The American Library Association strongly supports the first formulation of the purpose for Whois.
A basic tenent of privacy law is that data collectors must collect only the minimum personal information necessary to achieve the specific purposes of that organization. By no means should personal information be collected simply because third parties might find it useful for their own purposes. The purpose of the Whois database is to assist with the technical administration of the Internet, and nothing else. Even if those ancillary uses were deemed worthwhile from some perspectives (and that, itself, is open to debate), collection and retention of such personally identifiable information creates a serious potential for misuse, fraud, and intimidation of speech..
The American Library Association has long stood for the privacy rights of information seekers and providers, including the right of anonymous speech, regardless of media. Thus, as key providers of Internet services to the public, we are specifically committed to privacy rights with regard to speech on the Internet. We believe that, while managing the technology of the Internet , ICANN has an obligation to minimize the impacts of its technical decisions on broader social policy issues.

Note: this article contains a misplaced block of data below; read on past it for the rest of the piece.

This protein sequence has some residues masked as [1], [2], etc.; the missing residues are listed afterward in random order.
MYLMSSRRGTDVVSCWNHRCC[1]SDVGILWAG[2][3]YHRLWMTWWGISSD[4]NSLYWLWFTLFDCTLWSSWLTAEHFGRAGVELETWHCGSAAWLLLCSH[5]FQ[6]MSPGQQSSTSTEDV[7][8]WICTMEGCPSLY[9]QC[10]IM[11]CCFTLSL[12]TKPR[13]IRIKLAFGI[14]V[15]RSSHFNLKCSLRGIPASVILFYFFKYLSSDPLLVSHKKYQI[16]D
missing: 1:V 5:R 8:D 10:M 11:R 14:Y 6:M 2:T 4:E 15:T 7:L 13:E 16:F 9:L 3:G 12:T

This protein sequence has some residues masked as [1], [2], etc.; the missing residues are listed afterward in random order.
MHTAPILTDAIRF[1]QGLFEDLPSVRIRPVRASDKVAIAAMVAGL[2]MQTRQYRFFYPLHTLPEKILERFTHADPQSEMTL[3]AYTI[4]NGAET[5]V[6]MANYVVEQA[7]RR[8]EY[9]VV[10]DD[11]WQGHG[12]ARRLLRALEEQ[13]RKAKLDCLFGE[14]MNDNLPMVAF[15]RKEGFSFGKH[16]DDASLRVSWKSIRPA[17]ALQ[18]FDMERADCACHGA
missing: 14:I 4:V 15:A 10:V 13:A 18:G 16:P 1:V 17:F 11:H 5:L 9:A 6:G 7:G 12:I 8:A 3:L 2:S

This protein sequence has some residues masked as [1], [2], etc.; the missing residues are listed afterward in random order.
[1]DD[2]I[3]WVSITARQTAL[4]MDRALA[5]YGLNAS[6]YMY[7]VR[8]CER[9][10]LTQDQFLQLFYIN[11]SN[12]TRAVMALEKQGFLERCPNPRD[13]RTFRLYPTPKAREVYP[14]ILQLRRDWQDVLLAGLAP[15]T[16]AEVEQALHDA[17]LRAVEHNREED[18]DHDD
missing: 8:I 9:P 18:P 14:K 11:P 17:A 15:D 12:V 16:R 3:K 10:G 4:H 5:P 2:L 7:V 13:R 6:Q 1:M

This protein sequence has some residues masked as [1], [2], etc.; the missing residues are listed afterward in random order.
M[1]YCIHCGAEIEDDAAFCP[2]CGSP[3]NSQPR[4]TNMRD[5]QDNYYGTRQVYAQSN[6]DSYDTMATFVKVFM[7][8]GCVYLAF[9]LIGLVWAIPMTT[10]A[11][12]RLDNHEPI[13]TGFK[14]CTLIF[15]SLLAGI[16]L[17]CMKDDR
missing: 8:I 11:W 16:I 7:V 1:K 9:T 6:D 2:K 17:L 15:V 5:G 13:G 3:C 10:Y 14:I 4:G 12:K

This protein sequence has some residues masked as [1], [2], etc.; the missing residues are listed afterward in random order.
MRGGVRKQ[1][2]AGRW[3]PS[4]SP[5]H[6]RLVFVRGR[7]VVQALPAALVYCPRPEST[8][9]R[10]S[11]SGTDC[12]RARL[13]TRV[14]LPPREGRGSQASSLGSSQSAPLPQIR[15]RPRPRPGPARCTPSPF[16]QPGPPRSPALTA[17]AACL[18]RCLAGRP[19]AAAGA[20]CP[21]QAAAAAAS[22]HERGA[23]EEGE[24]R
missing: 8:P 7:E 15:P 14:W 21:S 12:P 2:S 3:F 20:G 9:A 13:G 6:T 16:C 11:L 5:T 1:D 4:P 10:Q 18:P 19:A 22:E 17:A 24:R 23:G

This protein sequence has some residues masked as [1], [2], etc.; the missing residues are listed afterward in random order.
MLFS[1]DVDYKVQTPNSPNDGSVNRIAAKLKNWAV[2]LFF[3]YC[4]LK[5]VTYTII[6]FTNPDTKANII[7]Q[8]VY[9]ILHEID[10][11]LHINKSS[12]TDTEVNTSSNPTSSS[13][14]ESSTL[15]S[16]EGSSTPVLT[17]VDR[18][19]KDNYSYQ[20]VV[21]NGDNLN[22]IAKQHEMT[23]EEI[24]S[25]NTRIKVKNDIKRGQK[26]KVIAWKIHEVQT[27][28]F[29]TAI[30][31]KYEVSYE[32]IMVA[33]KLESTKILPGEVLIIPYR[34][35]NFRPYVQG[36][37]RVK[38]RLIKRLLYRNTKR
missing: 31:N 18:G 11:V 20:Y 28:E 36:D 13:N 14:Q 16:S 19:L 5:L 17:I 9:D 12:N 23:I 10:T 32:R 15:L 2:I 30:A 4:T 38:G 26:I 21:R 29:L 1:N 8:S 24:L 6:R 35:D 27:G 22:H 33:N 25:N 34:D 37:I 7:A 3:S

The Office for Information Technology Policy of the American Library Association is a member of the NCUC.
Fred W. Weingarten Director Office for Information Technology Policy American Library Association